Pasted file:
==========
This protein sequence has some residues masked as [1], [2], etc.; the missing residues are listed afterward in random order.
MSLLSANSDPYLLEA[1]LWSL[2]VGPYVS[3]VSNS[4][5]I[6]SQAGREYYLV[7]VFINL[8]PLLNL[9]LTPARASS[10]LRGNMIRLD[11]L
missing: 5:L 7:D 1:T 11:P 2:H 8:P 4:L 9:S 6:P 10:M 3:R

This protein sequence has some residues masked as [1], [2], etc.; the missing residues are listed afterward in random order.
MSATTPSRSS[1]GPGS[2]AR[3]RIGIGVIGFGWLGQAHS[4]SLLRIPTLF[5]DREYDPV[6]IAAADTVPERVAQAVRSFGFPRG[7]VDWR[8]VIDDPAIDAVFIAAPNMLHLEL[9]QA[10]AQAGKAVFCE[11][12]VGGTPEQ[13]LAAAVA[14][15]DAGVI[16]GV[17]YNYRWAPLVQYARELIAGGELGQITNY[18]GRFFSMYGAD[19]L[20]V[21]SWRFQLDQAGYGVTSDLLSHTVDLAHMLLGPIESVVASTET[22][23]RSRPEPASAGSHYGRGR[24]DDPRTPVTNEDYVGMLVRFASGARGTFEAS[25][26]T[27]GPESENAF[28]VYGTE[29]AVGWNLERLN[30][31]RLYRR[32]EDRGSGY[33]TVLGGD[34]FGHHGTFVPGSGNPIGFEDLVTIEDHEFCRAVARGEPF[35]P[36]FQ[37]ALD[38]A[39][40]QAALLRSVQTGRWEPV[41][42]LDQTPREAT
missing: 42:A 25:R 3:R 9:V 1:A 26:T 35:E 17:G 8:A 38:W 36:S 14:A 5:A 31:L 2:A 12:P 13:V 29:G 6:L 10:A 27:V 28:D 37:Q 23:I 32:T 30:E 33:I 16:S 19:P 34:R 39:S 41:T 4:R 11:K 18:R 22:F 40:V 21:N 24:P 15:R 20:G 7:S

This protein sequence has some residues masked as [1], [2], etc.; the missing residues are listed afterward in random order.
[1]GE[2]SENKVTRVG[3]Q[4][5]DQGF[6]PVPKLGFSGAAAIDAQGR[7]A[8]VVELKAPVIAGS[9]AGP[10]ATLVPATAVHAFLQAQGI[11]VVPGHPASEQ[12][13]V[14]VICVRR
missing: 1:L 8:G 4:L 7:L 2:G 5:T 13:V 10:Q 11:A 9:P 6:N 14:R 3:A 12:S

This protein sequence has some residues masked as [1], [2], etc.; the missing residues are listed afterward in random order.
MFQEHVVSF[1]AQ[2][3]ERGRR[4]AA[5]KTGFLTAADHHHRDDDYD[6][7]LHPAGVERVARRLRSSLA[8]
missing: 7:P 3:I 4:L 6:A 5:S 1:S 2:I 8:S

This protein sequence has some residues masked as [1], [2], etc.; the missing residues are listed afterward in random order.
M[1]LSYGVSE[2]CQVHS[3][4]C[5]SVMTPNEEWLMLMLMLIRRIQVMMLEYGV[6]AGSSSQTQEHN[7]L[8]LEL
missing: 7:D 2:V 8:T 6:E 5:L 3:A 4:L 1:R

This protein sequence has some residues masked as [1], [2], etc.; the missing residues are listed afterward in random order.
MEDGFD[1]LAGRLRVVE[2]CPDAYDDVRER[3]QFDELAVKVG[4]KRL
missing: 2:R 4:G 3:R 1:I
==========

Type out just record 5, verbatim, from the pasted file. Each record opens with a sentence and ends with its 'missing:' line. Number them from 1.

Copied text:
This protein sequence has some residues masked as [1], [2], etc.; the missing residues are listed afterward in random order.
M[1]LSYGVSE[2]CQVHS[3][4]C[5]SVMTPNEEWLMLMLMLIRRIQVMMLEYGV[6]AGSSSQTQEHN[7]L[8]LEL
missing: 7:D 2:V 8:T 6:E 5:L 3:A 4:L 1:R